THE steady decline in asking prices has continued into the second quarter of 2011 with the latest figures from leading property website MyHome.ie showing prices are down 40% from their peak level in 2006. In Dublin they are down 46% from peak levels.
In quarter two the average mix adjusted asking price for houses fell by 4% nationally and 5.2% in Dublin. The annual rate of decline nationally is 14.4% while in Dublin the corresponding figure is 15.7%.
Based on average mix-adjusted asking prices, the average price for a home nationally is now €249K as opposed to €260K 3 months ago. In Dublin the corresponding figures are €286K versus €302K.
Asking prices are now down just under 8% nationally in the first six months of the year while the pace of decline in Dublin has accelerated to 8.8%.
The annual rate of decline in Dublin has been a steady 15 to 16% and this looks set to continue this year.
The author of the report, Annette Hughes, Director DKM Economic Consultants said the reductions in asking prices during Q2 are disappointing but not entirely surprising.
“At the moment our best hope for 2011is that some moderation in the rate of decline in asking prices will begin to emerge over the second half of the year.
While the worst of the recession is over, serious challenges remain. Significantly lower demand and difficulties accessing mortgage credit are adversely impacting on the market.
The absence of any firm evidence that property prices have bottomed out combined with concerns about imminent interest rate rises, spending cuts and new taxes and charges appear to be making consumers reluctant to make major purchases,” Hughes said.
Angela Keegan Managing Director of MyHome.ie said any recovery in the housing market would depend on a range of wider economic issues including employment growth.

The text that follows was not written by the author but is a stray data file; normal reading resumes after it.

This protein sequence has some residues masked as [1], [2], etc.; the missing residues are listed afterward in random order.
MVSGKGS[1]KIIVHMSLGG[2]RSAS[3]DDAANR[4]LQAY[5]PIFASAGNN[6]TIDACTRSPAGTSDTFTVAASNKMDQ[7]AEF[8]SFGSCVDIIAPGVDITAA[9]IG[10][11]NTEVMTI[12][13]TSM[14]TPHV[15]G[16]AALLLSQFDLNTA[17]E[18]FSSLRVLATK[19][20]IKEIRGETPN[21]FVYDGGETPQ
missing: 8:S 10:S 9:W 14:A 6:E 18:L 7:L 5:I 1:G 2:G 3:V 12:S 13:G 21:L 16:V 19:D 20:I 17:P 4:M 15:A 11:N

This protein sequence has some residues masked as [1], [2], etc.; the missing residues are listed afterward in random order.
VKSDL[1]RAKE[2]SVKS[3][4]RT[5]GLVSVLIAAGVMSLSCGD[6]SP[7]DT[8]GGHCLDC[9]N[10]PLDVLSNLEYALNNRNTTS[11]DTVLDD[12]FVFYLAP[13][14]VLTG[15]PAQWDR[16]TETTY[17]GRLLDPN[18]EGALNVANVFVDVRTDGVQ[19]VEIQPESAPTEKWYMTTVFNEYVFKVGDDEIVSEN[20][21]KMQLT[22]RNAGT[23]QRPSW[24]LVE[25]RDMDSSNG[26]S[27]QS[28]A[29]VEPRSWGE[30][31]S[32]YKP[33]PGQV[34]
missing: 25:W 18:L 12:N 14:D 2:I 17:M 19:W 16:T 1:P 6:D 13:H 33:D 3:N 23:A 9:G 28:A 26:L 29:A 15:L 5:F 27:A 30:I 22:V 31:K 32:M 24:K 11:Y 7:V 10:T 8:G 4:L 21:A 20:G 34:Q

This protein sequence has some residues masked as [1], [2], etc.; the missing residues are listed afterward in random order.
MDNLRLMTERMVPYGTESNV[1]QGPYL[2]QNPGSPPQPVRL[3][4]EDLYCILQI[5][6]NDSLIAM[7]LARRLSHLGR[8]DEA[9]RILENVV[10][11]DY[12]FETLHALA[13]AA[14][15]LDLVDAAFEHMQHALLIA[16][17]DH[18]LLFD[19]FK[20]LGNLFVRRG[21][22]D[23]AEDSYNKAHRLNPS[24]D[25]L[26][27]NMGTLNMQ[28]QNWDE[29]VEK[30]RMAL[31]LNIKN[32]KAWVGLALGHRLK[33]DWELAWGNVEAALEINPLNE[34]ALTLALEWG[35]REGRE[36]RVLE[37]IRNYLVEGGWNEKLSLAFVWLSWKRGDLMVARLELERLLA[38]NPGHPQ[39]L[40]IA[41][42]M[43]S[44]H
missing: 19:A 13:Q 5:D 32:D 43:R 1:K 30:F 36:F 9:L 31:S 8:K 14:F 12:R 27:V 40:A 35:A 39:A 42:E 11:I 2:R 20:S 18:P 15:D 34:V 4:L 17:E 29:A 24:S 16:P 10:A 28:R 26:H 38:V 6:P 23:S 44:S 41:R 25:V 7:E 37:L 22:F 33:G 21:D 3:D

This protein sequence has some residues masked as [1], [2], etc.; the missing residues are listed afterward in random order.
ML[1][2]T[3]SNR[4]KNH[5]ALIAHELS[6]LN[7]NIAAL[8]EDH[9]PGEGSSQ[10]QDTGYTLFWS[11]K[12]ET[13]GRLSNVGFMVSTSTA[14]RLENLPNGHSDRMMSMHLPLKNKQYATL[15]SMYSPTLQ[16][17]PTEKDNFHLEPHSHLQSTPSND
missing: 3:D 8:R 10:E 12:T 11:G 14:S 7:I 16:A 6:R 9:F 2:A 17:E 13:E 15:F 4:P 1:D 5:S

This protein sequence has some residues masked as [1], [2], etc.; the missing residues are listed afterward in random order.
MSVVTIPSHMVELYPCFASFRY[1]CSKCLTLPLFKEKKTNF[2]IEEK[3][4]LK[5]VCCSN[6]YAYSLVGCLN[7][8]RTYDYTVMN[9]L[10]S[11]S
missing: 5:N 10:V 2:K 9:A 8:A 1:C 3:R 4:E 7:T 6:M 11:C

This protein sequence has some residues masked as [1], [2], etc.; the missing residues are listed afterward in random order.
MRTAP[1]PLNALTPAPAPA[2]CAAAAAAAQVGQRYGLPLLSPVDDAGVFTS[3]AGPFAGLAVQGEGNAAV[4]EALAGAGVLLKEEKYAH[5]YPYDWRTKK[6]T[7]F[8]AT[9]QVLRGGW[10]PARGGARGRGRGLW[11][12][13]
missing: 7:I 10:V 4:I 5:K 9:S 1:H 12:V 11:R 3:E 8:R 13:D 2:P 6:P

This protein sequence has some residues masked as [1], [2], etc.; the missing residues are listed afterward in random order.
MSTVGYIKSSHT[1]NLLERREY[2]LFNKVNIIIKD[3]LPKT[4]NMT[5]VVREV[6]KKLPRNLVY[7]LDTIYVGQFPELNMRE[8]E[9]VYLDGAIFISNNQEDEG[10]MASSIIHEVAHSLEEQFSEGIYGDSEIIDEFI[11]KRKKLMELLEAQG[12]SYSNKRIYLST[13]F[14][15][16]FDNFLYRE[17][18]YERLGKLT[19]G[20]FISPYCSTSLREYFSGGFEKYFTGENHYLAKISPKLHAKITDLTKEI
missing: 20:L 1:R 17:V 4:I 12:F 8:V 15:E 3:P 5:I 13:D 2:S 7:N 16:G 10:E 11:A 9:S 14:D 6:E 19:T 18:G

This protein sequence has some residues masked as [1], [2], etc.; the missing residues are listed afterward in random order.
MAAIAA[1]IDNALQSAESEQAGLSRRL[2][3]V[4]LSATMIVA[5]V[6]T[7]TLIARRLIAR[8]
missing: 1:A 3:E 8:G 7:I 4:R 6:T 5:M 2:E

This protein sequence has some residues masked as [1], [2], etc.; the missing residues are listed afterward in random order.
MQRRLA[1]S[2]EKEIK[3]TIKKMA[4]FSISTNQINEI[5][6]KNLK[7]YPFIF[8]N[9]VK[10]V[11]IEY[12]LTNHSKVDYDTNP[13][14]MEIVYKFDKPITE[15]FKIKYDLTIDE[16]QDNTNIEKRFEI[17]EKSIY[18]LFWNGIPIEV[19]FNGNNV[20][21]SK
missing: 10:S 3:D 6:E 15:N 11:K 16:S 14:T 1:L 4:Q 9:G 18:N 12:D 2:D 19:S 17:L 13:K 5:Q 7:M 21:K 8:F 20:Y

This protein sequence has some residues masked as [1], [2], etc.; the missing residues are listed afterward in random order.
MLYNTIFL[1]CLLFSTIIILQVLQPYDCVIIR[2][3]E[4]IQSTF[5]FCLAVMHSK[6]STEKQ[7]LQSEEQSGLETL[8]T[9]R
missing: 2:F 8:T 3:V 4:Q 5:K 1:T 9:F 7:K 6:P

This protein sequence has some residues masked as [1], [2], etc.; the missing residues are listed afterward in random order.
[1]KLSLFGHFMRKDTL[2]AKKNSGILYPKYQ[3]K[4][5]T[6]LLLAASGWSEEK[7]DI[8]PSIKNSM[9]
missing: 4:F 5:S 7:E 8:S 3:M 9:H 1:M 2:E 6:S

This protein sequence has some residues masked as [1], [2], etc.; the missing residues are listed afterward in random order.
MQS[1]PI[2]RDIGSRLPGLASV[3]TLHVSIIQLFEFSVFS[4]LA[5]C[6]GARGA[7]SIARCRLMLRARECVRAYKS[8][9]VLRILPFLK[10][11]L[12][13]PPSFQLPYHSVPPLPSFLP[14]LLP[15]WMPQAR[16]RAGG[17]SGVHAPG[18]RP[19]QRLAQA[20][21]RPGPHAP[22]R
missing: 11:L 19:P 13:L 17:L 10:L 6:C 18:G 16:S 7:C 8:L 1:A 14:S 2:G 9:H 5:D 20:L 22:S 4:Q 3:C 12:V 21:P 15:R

“Clearly consumer uncertainty is discouraging buyers from availing of the greater affordability which clearly exists. Our figures indicate that the national asking price for a new home now stands at €235K – down just 0.6% in the quarter, the lowest decline since 2008.
This means prices are now back at levels last seen a decade ago,” Keegan concluded.
The survey shows that the prices of 4 bed semis actually rose in counties Kilkenny (4.65%), Westmeath (2.45%), Longford (5.71%), and Wicklow (2.94%) but fell by 7% in Laois, 6.9% in Offaly and Kildare, 4.6% in Louth, 5.6% in Carlow, 3.8% in Dublin and 1.3% in Meath.
Excluding Dublin, Wicklow has the most expensive 3 and 4 bed semi detached properties at €252K and €350K respectively.
The median asking price for a 3 bed semi in Leinster - excluding Dublin – is €185K down just 2% in the last 3 months while the median asking price for a 4 bed semi in the province outside Dublin is €209K down 2.6% in Q2.
The lowest asking prices for 3 bed semis were in Westmeath and Longford at €150K with ten of the 12 counties having prices below €200K.
In the 4 bed semi market the lowest asking prices were in Laois (€179K) and Longford (€185K) with 5 of the 12 counties having prices below €200K.